Southeast Shows Biggest Weekly Gains in Cotton Planting, Reports USDA

Cooler temperatures and rain in many parts of the Cotton Belt dampened planting progress in some parts of the Cotton Belt. But growers in the Southeast made the most of the past week, registering impressive gains in cotton seeding.

Based on the May 18 USDA Crop Progress report, overall cotton planting stayed on track with the five-year average for this date, with 46 percent of the U.S. now in the ground. That’s a 16 percent increase over equally impressive gains reported one week ago.

The five-year average for this date is 48 percent of cotton planting completed.

The biggest gains came from the Southeast, with a 48 percent increase reported in Virginia (25 percent to 73 percent) and a 39 percent jump in North Carolina (26 percent to 65 percent). Georgia and South Carolina both reported 20 percent-plus increases in planting.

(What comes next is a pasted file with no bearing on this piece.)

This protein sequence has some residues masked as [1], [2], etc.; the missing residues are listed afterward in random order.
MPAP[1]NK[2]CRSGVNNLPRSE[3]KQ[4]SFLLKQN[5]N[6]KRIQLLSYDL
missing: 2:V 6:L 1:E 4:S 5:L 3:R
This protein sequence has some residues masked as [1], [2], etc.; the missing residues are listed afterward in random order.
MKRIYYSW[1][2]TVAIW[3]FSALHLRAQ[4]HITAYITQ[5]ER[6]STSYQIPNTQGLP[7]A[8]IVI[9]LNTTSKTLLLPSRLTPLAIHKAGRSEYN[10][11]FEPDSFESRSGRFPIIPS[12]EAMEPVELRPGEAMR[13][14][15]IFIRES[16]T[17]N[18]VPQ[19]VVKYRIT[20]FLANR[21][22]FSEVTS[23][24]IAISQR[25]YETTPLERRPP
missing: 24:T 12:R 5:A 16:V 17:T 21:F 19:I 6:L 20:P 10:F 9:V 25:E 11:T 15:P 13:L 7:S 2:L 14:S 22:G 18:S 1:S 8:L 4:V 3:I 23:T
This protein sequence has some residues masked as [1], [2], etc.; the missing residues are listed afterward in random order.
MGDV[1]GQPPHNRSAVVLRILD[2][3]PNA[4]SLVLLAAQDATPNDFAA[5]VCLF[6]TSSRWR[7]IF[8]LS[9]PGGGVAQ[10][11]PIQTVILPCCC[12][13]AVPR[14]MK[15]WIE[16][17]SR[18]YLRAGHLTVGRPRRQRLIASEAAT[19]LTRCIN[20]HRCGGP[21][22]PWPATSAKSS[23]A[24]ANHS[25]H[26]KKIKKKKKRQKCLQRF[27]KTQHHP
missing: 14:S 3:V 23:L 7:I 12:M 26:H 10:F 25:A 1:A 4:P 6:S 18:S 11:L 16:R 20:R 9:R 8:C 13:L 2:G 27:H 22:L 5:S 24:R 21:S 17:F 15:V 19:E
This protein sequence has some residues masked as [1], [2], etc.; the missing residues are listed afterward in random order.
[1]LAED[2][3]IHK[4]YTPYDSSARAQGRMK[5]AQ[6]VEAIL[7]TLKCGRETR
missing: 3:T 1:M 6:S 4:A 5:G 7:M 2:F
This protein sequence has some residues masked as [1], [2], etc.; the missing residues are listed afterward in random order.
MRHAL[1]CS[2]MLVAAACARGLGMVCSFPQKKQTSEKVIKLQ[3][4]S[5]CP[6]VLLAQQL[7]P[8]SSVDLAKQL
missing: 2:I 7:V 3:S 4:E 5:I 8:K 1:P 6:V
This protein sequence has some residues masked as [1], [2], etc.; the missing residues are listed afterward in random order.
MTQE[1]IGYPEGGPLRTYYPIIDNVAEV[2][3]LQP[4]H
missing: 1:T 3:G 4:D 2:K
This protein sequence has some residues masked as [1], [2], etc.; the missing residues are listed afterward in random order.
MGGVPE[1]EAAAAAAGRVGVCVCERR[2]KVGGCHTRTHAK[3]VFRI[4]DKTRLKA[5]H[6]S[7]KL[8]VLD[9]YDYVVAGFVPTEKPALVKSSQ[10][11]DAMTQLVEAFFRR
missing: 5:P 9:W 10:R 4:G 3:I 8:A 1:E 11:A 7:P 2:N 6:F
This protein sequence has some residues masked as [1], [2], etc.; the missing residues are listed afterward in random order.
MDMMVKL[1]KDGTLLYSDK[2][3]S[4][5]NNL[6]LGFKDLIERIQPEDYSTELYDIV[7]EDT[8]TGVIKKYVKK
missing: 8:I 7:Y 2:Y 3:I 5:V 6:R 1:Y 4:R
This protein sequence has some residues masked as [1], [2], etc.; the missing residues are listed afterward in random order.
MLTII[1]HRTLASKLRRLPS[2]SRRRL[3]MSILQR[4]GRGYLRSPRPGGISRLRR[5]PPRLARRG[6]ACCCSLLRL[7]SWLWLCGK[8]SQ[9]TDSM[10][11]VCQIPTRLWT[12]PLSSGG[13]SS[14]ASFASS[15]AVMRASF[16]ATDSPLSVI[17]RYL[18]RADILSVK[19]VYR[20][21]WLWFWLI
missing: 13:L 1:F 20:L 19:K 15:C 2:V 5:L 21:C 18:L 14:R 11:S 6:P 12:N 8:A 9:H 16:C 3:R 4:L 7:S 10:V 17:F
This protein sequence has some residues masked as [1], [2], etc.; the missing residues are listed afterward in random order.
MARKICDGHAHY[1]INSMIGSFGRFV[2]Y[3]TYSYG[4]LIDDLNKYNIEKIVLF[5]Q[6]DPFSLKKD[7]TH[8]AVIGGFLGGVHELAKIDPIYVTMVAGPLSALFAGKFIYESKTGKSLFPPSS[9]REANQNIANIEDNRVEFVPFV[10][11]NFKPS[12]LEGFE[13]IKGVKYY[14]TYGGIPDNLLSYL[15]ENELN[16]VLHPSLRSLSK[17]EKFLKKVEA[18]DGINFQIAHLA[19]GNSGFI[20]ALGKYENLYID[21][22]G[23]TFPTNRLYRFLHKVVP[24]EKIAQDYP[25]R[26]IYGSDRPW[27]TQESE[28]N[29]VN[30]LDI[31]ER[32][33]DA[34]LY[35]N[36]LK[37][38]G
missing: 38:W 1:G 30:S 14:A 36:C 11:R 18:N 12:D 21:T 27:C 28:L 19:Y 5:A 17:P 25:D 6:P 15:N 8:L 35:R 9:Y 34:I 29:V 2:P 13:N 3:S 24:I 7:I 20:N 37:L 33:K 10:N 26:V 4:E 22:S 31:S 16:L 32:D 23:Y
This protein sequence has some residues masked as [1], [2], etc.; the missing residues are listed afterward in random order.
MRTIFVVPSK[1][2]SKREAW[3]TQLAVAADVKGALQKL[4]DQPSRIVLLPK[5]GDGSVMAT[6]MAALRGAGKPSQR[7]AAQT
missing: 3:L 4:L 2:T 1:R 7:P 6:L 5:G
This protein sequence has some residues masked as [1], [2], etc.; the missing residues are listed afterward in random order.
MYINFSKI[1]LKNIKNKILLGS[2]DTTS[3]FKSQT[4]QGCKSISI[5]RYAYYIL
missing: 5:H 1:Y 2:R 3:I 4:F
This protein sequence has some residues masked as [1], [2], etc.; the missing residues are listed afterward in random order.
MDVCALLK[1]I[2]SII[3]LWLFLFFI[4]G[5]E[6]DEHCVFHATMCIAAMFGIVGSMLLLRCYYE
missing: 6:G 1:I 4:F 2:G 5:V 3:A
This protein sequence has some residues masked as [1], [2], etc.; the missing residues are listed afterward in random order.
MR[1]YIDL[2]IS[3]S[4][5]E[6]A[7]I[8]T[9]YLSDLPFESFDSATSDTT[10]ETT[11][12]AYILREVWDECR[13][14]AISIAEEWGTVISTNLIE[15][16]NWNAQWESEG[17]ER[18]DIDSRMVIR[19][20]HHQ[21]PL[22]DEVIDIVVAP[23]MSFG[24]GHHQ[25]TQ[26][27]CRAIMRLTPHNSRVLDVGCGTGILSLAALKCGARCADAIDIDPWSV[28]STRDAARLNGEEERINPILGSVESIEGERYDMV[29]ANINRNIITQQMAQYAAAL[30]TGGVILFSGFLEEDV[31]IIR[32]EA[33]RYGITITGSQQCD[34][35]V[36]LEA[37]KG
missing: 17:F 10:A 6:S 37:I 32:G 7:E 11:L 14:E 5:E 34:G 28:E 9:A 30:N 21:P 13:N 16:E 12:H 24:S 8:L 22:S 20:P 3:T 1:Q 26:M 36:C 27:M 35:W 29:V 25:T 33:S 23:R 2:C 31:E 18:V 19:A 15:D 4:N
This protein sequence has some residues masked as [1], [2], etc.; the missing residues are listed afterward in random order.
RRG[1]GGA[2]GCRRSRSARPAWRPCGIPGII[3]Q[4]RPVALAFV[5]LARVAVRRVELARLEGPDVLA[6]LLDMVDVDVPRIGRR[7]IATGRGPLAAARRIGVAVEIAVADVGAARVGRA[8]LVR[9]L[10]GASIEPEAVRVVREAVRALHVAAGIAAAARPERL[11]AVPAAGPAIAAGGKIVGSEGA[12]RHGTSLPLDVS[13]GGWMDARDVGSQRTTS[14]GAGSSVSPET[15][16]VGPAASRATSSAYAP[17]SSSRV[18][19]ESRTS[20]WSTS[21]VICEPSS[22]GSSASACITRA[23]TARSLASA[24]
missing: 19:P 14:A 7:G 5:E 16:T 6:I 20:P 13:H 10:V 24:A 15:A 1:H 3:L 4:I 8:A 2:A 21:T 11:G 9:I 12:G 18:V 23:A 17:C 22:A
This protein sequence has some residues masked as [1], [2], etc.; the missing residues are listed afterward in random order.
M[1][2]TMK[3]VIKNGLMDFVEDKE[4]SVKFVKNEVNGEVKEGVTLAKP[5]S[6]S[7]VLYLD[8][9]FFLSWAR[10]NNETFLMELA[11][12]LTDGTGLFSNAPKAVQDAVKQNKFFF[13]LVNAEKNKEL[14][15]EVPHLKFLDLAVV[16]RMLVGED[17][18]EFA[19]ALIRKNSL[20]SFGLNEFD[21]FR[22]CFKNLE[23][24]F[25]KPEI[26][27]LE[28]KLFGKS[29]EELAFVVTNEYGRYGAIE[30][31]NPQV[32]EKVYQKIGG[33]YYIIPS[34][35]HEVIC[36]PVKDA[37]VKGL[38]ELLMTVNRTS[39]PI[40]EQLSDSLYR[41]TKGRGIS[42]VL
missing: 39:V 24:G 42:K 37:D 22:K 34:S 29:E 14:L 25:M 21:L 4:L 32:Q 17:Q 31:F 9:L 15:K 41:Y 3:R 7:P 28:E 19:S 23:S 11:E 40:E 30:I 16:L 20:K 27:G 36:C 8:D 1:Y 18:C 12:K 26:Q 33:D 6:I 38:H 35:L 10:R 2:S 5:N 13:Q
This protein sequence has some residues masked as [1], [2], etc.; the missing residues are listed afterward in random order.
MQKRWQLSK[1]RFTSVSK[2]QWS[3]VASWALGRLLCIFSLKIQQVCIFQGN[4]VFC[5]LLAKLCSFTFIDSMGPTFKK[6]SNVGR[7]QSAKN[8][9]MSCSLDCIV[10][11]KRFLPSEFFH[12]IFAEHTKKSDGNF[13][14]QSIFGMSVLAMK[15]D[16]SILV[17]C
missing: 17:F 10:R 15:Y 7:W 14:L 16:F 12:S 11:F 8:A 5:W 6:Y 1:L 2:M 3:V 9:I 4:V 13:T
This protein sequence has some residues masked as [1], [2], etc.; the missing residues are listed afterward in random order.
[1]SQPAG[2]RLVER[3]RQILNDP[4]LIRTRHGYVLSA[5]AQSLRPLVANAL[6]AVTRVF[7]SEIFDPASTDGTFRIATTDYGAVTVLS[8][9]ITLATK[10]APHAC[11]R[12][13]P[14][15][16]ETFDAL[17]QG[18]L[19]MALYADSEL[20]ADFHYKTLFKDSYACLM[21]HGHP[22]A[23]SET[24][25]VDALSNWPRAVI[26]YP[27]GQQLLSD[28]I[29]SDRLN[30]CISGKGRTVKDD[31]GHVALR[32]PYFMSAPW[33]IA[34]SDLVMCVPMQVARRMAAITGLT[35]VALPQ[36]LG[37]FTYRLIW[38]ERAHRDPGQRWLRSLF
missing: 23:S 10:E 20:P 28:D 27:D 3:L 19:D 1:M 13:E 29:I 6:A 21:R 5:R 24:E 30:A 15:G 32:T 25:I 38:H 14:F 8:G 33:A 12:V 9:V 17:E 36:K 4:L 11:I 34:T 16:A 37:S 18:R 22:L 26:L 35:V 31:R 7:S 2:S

In the Mid-South, 82 percent of the Louisiana crop is now planted, as is 77 percent of the cotton in Arkansas. Nearly two-thirds of the crop is also in the ground in Mississippi (64 percent) and Missouri (62 percent), with Tennessee reporting a 22 percent increase in planted acres (26 percent to 48 percent).

Texas growers continued to watch for rain to help give dryland acres a boost before planting, as ongoing drought conditions continue to plague the state. Overall, growers registered a modest increase in planting (24 percent to 36 percent), with most activity limited to irrigated fields.

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